=?utf-8?b?Z191dGY4X3ZhbGlkYXRlKCk=?= and NUL characters
- From: coda <coda trigger gmail com>
- To: gtk-devel-list gnome org
- Subject: g_utf8_validate() and NUL characters
- Date: Mon, 6 Oct 2008 20:42:22 +0000 (UTC)
I ended up here after pursuing the "invalid character coding" behavior of gedit.
gedit tries to convert a file to UTF-8 using g_convert, which always succeeds
when converting from an 8-bit encoding like ISO-8859-1. The converted string
contents could contain a NUL, since that's the canonical representation of
U+0000 NULL, a valid character. However, gedit must call g_utf8_validate() on
the contents to make sure that GTK+ widgets will accept the string, and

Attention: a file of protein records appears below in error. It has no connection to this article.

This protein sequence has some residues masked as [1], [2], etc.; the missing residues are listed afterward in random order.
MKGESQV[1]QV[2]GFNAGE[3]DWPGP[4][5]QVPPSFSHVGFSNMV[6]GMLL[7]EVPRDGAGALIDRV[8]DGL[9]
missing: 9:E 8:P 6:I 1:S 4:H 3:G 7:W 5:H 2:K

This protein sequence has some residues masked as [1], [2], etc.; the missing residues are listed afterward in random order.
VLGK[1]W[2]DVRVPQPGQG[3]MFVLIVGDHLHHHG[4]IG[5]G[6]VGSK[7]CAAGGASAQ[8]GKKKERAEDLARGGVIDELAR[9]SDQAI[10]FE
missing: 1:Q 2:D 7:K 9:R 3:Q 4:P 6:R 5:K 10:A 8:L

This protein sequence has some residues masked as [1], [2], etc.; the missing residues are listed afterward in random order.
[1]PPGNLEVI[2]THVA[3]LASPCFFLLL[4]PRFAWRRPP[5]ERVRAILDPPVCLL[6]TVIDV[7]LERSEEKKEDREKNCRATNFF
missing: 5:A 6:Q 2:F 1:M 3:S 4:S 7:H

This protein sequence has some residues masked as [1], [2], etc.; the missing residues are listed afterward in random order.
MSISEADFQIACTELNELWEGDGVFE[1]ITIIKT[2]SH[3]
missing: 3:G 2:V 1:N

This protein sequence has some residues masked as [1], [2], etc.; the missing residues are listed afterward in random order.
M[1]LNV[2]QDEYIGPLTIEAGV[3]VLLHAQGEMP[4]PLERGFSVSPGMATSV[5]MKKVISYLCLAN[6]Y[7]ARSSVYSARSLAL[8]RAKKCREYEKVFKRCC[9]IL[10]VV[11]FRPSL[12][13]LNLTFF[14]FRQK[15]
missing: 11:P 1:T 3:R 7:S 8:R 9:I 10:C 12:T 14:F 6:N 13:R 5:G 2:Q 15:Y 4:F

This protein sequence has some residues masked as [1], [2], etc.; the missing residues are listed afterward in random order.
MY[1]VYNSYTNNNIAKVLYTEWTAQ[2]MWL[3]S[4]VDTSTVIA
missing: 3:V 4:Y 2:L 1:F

g_utf8_validate() does not consider a NUL character valid. As a result of all
this, gedit's inability to edit "binary files" is simply an inability to edit a
file with a NUL byte in it.
The bug in gedit is here, with a rather poor patch that lets the file be opened
but corrupts it if saved: http://bugzilla.gnome.org/show_bug.cgi?id=156199
I discussed this on #gtk+ with mathrick and pbor and it seems that the
assumption that UTF-8 strings are NUL-terminated and contain no NULs runs pretty
deep. A possible solution is to use "modified UTF-8" (
http://en.wikipedia.org/wiki/UTF-8#Modified_UTF-8 ) which represents U+0000 as
the two-byte sequence 0xC0 0x80, normally illegal in standard UTF-8, but using
the normal decoding algorithm, represents U+0000.
I filed a bug on g_utf8_validate() here:
g_utf8_validate() could simply be fixed to accept NUL characters, but functions
that return a gchar* with no length output parameter, like
gtk_text_buffer_get_text(), would require replacements.
Another possibility mentioned was making more use of GString.
Is there any reason not to support NUL/U+0000 in strings?
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